Haiti is the poorest country in the western hemisphere and did not have an adequate sanitation infrastructure at the time of the 2010 earthquake, which contributed to the rapid spread of the disease and difficulty in containing it. The government has said it wants to eradicate cholera by 2022.

The second track appears to still be under development, but would focus financial assistance packages to community-based projects to help those most affected by cholera.

Haiti has struggled with thousands of new suspected cholera cases in the wake of Hurricane Matthew, which wreaked havoc on the nation on October 4. (VOA)

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As Climate Talks Come to a Halt, Africa Suffers From Global Warming

The World Health Organization warns that climate change will exacerbate the impact of some disease and health problems.

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Drought, Climate change, global warming
A farmer stands on cracked earth that three weeks earlier created the bottom of a reservoir on his farm, in Groot Marico, South Africa. VOA

Efforts to boost global action against climate change are stuttering, as several key nations have objected to a key United Nations-backed report on the impacts of rising temperatures at the COP24 talks in Poland.

Many developing nations say they are already suffering from the impact of climate change, especially in south Asia and Africa, where water shortages and intense storms are putting lives and livelihoods in danger.

In Malawi in southern Africa, a bustling fish market stood at Kachulu on the shores of Lake Chilwa just five months ago. Now, hundreds of fishing boats lie marooned across the vast bay as vultures circle over the cracked, sun-baked mud. Water levels here fluctuate annually, but scientists say climate change is making the seasonal dry-out of the lake far more dramatic. Fishermen are being forced to leave and look for work elsewhere, says Sosten Chiotha, of the non-governmental organization ‘LEAD’ – Leadership for Environment and Development.

“Climate change contributes to the current recessions that we are experiencing, because you can see that in 2012 there was a recession where the lake lost about 80 percent of its water. Then it recovered in 2013, but not fully. So since then every year we have been experiencing these recessions,” Chiotha said.

Scientists gathering at the COP24 climate talks say it is developing countries like Malawi that are being hit hardest by the impacts of climate change.

The charity Water Aid has released a report ranking the countries worst-hit by water shortages, with Sudan, Niger and Pakistan making up the top three.

“There are people who are living with the impact of climate change right now. And they’re feeling those impacts not through carbon, but through water. And as we’ve seen over the past few years and will continue to see for many years to come unfortunately, is a huge increase in water stress and absolute water scarcity,” Water Aid’s Jonathan Farr told VOA from the climate talks currently underway in the Polish city of Katowice.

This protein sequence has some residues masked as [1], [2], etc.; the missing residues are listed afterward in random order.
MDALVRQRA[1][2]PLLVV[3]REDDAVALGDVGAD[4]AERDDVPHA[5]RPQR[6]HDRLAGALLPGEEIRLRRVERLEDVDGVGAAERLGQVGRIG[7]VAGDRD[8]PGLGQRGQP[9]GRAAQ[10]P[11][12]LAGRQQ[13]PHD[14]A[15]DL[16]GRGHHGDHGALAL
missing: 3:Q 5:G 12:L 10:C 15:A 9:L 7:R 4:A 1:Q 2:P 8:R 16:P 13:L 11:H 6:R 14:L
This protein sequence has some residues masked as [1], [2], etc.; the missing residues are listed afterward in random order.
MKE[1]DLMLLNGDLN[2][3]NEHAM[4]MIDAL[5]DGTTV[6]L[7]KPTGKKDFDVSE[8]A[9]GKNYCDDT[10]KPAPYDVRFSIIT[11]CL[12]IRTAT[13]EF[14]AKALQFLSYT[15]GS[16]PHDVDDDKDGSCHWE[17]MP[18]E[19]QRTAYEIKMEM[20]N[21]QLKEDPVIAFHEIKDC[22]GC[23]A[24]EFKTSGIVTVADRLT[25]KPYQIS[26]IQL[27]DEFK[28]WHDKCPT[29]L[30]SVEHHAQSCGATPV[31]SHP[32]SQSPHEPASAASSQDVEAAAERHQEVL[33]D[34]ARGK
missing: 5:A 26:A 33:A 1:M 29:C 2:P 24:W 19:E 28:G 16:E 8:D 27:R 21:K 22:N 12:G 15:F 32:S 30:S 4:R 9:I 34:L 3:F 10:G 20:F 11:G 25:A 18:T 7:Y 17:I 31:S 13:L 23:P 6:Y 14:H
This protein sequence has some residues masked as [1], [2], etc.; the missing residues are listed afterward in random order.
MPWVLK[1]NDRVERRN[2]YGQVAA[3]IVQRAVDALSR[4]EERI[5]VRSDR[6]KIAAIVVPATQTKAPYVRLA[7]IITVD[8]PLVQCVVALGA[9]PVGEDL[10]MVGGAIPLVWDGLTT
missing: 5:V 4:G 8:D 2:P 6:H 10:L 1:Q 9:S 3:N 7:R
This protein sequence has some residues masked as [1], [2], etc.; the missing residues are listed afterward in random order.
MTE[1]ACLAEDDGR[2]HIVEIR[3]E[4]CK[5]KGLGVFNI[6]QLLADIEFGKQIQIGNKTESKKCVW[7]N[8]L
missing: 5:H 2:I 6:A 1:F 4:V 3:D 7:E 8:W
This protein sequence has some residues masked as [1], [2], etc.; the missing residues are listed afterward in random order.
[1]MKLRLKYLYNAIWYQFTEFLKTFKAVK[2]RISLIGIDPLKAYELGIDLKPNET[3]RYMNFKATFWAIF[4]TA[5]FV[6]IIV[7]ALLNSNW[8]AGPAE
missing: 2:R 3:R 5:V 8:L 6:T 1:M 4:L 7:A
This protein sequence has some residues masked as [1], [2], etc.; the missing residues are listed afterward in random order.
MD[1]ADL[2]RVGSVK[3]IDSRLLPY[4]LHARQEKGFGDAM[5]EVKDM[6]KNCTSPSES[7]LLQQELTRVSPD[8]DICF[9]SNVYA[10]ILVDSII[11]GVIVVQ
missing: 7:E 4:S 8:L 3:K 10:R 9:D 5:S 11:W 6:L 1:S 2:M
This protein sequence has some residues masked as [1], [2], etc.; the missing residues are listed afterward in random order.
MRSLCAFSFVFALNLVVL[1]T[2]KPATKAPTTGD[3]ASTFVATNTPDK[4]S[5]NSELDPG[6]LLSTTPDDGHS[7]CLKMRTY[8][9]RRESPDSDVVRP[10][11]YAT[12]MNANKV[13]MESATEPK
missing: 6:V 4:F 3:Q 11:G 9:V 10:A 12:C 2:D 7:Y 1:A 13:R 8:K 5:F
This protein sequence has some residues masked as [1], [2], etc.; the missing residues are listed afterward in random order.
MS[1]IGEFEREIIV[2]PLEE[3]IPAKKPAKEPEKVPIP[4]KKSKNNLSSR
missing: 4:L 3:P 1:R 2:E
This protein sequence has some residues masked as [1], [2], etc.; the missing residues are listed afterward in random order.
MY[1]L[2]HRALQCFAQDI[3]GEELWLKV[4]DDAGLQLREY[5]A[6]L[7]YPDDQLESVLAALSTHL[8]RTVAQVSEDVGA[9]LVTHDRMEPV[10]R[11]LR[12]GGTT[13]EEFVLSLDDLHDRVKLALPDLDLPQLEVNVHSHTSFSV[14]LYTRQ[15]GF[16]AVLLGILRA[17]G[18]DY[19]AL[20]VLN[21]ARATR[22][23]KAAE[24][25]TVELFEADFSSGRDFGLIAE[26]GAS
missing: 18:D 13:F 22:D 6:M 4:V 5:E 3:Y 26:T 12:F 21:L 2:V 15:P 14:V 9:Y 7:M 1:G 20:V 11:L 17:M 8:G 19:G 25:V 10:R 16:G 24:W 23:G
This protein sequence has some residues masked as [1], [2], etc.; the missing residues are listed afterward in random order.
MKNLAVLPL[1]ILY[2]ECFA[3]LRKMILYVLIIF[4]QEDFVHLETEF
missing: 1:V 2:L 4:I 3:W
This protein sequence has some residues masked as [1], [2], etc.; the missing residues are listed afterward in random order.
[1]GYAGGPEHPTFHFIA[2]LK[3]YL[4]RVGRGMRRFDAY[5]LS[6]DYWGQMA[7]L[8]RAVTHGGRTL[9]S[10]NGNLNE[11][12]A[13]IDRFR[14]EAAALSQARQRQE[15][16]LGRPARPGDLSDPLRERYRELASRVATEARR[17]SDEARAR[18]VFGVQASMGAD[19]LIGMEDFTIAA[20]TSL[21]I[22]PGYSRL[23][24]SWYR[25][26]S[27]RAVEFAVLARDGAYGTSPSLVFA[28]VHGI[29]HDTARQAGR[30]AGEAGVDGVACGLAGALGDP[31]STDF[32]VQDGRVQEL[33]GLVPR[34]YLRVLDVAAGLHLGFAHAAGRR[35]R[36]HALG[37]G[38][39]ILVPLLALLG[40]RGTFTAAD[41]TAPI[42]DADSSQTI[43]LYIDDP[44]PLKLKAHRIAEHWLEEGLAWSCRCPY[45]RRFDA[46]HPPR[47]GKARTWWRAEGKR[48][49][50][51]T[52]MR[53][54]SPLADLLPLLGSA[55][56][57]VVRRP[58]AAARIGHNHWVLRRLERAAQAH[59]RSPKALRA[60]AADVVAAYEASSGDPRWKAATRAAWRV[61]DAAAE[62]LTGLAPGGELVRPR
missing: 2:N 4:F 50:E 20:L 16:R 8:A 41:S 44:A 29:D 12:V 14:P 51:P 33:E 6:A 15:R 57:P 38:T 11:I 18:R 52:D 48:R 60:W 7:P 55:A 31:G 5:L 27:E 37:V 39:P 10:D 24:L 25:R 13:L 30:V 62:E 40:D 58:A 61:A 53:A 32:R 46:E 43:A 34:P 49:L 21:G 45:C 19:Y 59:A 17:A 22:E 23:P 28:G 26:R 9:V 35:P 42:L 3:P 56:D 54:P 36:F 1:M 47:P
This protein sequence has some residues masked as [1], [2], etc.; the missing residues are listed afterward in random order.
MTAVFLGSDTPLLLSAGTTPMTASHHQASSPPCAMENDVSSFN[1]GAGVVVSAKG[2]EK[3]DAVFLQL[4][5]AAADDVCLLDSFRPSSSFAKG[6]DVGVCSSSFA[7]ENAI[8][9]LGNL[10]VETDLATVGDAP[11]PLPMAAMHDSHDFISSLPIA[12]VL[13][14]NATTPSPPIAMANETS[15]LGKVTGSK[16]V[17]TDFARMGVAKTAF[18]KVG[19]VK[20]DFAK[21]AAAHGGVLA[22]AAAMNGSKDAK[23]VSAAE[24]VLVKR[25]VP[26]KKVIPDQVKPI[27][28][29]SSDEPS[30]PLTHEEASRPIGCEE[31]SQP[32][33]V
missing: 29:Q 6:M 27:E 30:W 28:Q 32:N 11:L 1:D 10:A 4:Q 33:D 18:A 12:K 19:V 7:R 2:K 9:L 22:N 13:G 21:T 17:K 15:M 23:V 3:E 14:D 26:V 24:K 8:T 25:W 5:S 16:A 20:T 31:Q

Richer nations have pledged $100 billion a year for poorer nations to deal with the consequences of climate change. Water Aid says they are failing to deliver the money.

Scientists say emissions of carbon dioxide would have to be reduced by 45 percent by 2030 to have any hope of keeping global warming below 1.5 degrees Celsius – the target agreed in the Paris climate deal.

 

 

Global Warming, Climate Change, Africa
Climate activists attend the March for Climate in a protest against global warming in Katowice, Poland, Dec. 8, 2018, as the COP24 UN Climate Change Conference takes place in the city. VOA

However, the number of coal-fired power stations – the most polluting for

m of energy generation – is growing. The German organization ‘Urgewald’ calculates that $478 billion had been invested into expansion of the coal industry between January 2016 and September 2018.

Also Read: To Help Poor Countries Adapt To Global Warming, World Bank Doubles Its Funding

Meanwhile the World Health Organization warns that climate change will exacerbate the impact of some disease and health problems, including malaria, malnutrition and heat exposure.

Also Read: To Help Poor Countries Adapt To Global Warming, World Bank Doubles Its Funding

There is little optimism at the talks that much concrete progress will be made, as several countries including the United States, Russia and Saudi Arabia have already voiced objections to a key scientific report from the U.N.’s Intergovernmental Panel on Climate Change. (VOA)